No sequel, yet, on alien controls
on Jun 6, 2011 at 1:52 pm
The Supreme Court, having taken one recent step to clarify the power of state and local governments to impose their own controls on illegal immigrants, chose on Monday to step to the sidelines, and decided — for now — not to provide further guidance.Â Â It sent an important new test case, from Hazleton, Pa., back to a lower court for a new look, and it simply refused to hear another new case on the rights of undocumented immigrants when they attend college in the U.S.Â Â Â In other, unrelated action Monday, the Court brought near to a close a two-year courthouse battle over the U.S. Senate seat for Illinois that President Obama used to hold; the Justices simply opted not to get involved in that fray.
With immigration controls a hot controversy in state legislatures, in Congress, and the courts, the Justices are being called upon more frequently to sort out the legal rules.Â The Court spoke out on the subject in an important ruling last month (Chamber of Commerce v. Whiting, 09-115).Â And, despite Monday’s refusal to say anything further at this point, the cases will continue to develop, and more will be appealed — beginning this summer — to the Justices.Â Arizona’s tough new restrictions, curbing even how aliens may move about in the state, is likely to be at the center of the next appeal to arrive, perhaps by mid-July.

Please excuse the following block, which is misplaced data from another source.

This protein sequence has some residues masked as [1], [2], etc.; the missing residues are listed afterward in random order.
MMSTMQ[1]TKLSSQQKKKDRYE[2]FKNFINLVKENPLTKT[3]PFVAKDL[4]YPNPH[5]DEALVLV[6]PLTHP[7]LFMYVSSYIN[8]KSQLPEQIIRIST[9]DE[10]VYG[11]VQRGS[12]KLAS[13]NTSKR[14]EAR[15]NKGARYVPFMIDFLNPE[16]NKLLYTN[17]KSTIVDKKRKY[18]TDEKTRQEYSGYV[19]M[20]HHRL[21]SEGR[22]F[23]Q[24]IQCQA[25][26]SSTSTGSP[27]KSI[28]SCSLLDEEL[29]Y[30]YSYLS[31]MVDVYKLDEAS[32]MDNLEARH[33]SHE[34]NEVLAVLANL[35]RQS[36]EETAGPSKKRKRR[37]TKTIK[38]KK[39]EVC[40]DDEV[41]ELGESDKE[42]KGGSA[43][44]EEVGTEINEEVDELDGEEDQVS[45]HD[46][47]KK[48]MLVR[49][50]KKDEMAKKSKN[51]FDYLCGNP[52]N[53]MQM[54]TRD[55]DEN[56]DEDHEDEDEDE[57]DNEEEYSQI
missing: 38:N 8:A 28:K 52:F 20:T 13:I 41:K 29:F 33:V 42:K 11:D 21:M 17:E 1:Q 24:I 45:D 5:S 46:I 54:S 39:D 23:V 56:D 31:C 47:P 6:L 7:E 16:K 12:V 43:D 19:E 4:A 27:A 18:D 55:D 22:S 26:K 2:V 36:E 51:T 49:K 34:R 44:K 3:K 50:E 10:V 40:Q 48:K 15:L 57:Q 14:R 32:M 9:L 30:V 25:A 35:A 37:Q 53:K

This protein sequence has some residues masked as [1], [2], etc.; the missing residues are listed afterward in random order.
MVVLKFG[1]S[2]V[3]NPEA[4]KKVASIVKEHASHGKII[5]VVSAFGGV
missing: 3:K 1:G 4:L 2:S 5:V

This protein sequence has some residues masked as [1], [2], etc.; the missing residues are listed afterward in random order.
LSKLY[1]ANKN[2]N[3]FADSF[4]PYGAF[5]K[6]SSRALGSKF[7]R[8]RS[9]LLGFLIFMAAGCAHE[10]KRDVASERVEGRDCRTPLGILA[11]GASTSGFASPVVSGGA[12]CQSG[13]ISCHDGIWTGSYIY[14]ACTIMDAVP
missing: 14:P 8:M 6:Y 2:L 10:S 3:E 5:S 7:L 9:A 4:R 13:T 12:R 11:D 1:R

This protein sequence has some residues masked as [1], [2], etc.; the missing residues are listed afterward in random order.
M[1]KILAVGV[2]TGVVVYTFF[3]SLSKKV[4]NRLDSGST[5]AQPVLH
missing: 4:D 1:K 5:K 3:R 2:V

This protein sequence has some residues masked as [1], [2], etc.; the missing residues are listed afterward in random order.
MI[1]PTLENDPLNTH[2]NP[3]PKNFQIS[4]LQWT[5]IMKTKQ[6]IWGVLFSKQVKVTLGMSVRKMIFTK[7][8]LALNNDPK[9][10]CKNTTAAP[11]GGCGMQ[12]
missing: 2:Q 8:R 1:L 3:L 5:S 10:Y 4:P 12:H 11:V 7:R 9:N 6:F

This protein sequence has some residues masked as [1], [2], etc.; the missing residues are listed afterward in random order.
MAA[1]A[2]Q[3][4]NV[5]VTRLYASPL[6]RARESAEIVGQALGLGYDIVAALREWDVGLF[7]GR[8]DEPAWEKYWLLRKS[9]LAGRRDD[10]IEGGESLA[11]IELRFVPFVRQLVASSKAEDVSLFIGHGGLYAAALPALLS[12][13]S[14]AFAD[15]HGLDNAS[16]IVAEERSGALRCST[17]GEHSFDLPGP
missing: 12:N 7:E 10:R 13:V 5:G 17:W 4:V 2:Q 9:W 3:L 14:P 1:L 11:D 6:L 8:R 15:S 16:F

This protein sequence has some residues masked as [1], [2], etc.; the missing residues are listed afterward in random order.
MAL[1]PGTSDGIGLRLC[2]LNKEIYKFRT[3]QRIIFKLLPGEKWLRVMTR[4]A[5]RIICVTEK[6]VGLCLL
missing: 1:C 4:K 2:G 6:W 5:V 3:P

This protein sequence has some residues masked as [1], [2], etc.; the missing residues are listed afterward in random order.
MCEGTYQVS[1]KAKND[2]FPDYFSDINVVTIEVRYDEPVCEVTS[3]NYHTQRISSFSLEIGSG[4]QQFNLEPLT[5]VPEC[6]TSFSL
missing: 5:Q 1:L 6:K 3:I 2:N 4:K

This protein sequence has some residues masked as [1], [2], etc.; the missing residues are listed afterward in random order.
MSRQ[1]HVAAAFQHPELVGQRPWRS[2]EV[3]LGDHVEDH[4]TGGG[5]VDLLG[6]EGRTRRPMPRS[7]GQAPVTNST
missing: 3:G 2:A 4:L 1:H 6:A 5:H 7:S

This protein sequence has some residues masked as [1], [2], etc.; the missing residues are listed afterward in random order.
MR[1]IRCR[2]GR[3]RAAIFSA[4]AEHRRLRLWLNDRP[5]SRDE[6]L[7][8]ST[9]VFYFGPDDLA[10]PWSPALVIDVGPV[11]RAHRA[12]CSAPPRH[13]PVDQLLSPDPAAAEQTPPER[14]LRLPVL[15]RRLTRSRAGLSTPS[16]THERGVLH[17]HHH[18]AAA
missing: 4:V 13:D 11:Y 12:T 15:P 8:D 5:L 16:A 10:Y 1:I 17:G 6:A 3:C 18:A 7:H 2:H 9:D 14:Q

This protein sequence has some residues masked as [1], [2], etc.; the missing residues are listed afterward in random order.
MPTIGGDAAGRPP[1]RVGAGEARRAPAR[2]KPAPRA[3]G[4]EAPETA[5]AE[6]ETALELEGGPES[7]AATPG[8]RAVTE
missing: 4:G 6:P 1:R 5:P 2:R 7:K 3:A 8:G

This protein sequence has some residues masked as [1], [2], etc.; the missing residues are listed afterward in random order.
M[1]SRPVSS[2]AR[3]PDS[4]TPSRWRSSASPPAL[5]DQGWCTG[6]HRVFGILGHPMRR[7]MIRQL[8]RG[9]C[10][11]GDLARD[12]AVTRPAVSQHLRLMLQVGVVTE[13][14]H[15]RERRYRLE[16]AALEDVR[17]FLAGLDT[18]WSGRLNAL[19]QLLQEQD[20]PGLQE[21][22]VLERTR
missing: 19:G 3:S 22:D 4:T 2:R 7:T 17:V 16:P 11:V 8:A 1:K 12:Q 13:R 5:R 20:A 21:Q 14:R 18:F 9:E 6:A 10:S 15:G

As matters now stand with the Court, it appears that the federal government clearly retains the primary authority to deal with aliens living in this country without legal permission to do so, but that — according to the Whiting decision — that is not an exclusive role, and state and local governments will be allowed some room to experiment with controls of their own, at least in regulating the opportunities for aliens to get jobs.